[Due to the increasing size of the archives, each topic page now contains only the prior 365 days of content. Access to older stories is now solely through the Monthly Archive pages or the site search function.]
Saft America receives $6.13M USABC award for lithium-ion 12V stop-start battery technology development
August 31, 2015
Saft America Inc. has received a competitively bid, $6.13-million award from the United States Advanced Battery Consortium LLC (USABC) in collaboration with the US Department of Energy (DOE) for 12-volt stop-start battery technology development. The contract includes a 50% cost-share by Saft.
The 30-month contract will focus on the development and delivery of lithium-ion 12-volt modules for vehicle stop-start battery applications consistent with USABC goals based on Saft’s advanced lithium-ion battery technologies along with battery management electronics.
Lionano in license agreement with Cornell for development and production of new hollow structured metal oxide anode material for LIBs
Lionano Inc. announced an agreement with Cornell University’s Center for Technology Licensing (CTL) for the development and production of an innovative drop-in anode material for use in lithium-ion batteries.
The drop-in consists of a hollow structured metal oxide material that can substantially reduce the volumetric expansion of a conventional anode, according to the company. This material can exhibit a capacity of 900 mAh/g at 0.2C with more than 90% active material content. Lionano tested the material in a scaled-up batch of more than 50 kg of material, and found that it demonstrates superior stability over 2,000 cycles. The hollow structure, with nano- and microscale properties, facilitates electron transfer and enhances structural robustness.
Lux: Bosch’s acquisition of Seeo risky but worthwhile; likely start of a spree of buying advanced battery developers
August 28, 2015
Commenting on Bosch’s newly revealed acquisition of Seeo, the Berkeley Lab spin-out developing solid-state Li-ion batteries (earlier post), Lux Research noted that the acquisition marks the first instance of a major automotive player outright acquiring a next-generation battery developer (although some OEMs, e.g., GM and Volkswagen Group, have already invested in advanced battery companies).
The Bosch-Seeo link up highlights the strategic importance of advanced energy storage for the automotive value chain. However, noted Lux Research Senior Analyst, Cosmin Laslau, the acquisition “has some wrinkles that make it a risky bet for Bosch.” Among the observations:
Report: Bosch buying solid-state Li-ion battery company Seeo
August 27, 2015
Quartz today reported that Bosch has agreed to acquire Berkeley Lab solid-state Li-ion battery spinoff Seeo. Seeo’s cell design couples a solid lithium metal anode with a conventional porous lithium iron phosphate cathode and Seeo’s nanostructured solid polymer electrolyte (“DryLite”). The electrolyte is entirely solid-state with no flammable or volatile components.
In January 2015, Seeo was awarded a contract for technology assessment from the United States Advanced Battery Consortium LLC (USABC), a collaborative organization of FCA US LLC, Ford Motor Company and General Motors. Under the contract, Seeo will deliver its DryLyte battery modules to USABC for testing under a 9-month assessment program. These modules are based on Seeo’s current cell technology, which provides an energy density of 220 Wh/kg. (Earlier post.)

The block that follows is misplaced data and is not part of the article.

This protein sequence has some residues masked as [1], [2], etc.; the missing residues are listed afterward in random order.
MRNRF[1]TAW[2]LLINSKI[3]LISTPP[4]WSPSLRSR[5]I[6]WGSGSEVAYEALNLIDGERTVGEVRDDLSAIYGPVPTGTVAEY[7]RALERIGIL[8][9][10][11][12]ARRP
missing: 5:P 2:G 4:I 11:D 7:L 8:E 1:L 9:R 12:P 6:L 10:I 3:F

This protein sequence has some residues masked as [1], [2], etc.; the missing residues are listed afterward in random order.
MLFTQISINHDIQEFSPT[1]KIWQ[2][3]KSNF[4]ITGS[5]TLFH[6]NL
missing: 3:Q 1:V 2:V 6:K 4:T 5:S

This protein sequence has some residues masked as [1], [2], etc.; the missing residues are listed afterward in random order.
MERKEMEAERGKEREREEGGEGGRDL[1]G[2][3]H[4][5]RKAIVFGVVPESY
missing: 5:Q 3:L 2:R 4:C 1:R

Very high-performance silicon anodes with engineered graphene assemblies
Researchers in China have developed a self-supporting high-performance silicon anode for Li-ion batteries (LIBs) consisting of silicon-nanoparticle-impregnated assemblies of templated carbon-bridged oriented graphene.
The binder-free anodes demonstrate exceptional lithium storage performances, simultaneously attaining high gravimetric capacity (1390 mAh g–1 at 2 A g–1 with respect to the total electrode weight); high volumetric capacity (1807 mAh cm–3—more than three times that of graphite anodes); remarkable rate capability (900 mAh g–1 at 8 A g–1); excellent cyclic stability (0.025% decay per cycle over 200 cycles); and competing areal capacity (as high as 4 and 6 mAh cm–2 at 15 and 3 mA cm–2, respectively) that approaches the level of commercial lithium-ion batteries. A paper on their work is published in the ACS journal Nano Letters.
DOE awarding $10M to 8 transportation technology incubator projects; single-fuel RCCI with reformer
August 26, 2015
The US Department of Energy (DOE) will award $10 million to eight incubator projects to develop innovative solutions for efficient and environmentally-friendly vehicle technologies that will help reduce petroleum use in the United States. Among the projects is a novel implementation of RCCI—Reactivity Controlled Compression Ignition, usually investigated with two fuels (earlier post)—using a single fuel with onboard fuel reformation.
Through the incubator activity, the Energy Department supports innovative technologies and solutions that have the potential to help meet program goals but are not substantially represented in its current research portfolio. These projects bring a more diverse group of stakeholders and participants to address technical challenges in the vehicle research priorities. Eventually, successfully demonstrated technologies or approaches from the incubator activity may impact existing long-term technology plans and roadmaps. Awardees include:
Skeleton Technologies and Adgero introduce ultracap-based KERS system for truck trailers